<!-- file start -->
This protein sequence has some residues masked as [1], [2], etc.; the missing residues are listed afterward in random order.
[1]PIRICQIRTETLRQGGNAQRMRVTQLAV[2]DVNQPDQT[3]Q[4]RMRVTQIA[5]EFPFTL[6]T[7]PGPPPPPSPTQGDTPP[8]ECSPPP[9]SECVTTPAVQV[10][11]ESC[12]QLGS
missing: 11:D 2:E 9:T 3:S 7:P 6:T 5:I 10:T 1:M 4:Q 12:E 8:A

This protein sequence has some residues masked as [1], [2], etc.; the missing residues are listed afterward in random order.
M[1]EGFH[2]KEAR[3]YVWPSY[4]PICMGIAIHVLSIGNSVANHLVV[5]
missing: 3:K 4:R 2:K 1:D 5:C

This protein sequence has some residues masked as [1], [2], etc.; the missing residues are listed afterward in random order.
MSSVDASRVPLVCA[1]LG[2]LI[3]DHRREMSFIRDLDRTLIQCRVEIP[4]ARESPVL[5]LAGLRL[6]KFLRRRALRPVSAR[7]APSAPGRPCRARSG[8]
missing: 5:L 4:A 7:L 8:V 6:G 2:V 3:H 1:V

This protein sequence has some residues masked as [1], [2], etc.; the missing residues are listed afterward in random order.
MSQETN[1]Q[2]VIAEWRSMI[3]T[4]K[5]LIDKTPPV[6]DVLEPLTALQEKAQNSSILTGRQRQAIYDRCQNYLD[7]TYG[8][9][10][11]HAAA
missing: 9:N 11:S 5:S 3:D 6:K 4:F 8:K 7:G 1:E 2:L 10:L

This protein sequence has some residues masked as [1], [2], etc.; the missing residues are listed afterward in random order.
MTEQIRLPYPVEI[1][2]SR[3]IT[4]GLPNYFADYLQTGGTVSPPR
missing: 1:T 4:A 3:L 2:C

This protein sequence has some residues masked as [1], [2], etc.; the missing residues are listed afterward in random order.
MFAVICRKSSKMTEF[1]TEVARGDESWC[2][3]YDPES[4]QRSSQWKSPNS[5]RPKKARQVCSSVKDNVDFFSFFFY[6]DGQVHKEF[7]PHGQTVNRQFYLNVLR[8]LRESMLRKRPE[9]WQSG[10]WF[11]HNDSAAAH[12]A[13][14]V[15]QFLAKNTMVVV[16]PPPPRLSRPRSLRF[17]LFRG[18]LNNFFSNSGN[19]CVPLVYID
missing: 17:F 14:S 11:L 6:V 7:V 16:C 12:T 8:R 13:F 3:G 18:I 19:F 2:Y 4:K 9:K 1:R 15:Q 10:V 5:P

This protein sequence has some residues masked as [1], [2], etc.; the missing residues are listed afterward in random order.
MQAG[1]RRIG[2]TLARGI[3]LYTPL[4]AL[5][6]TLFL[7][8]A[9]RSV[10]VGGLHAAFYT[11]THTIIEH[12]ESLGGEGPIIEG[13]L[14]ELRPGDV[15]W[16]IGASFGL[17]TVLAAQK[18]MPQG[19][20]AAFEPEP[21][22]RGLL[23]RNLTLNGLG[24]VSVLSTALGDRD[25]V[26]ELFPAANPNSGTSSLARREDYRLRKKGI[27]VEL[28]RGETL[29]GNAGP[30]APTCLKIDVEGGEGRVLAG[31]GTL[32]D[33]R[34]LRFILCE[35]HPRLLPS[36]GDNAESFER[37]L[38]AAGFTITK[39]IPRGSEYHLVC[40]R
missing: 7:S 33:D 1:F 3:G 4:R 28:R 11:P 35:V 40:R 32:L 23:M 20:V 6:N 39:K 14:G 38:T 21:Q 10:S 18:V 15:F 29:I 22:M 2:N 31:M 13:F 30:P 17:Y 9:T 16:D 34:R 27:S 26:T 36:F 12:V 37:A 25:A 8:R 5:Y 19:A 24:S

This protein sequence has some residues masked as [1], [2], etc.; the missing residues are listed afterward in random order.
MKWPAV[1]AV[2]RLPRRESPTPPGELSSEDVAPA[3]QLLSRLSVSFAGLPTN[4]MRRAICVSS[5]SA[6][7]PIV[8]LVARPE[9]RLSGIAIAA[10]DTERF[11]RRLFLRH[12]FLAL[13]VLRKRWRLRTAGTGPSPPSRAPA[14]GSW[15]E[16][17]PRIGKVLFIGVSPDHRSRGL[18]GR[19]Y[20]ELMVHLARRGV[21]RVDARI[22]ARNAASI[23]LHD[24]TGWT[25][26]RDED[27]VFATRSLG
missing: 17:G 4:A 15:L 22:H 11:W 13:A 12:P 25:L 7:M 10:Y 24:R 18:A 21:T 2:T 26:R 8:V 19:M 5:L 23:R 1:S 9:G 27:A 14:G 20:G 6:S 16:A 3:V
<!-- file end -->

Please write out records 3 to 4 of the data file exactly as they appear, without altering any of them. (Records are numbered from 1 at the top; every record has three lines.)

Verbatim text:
This protein sequence has some residues masked as [1], [2], etc.; the missing residues are listed afterward in random order.
MSSVDASRVPLVCA[1]LG[2]LI[3]DHRREMSFIRDLDRTLIQCRVEIP[4]ARESPVL[5]LAGLRL[6]KFLRRRALRPVSAR[7]APSAPGRPCRARSG[8]
missing: 5:L 4:A 7:L 8:V 6:G 2:V 3:H 1:V

This protein sequence has some residues masked as [1], [2], etc.; the missing residues are listed afterward in random order.
MSQETN[1]Q[2]VIAEWRSMI[3]T[4]K[5]LIDKTPPV[6]DVLEPLTALQEKAQNSSILTGRQRQAIYDRCQNYLD[7]TYG[8][9][10][11]HAAA
missing: 9:N 11:S 5:S 3:D 6:K 4:F 8:K 7:G 1:E 2:L 10:L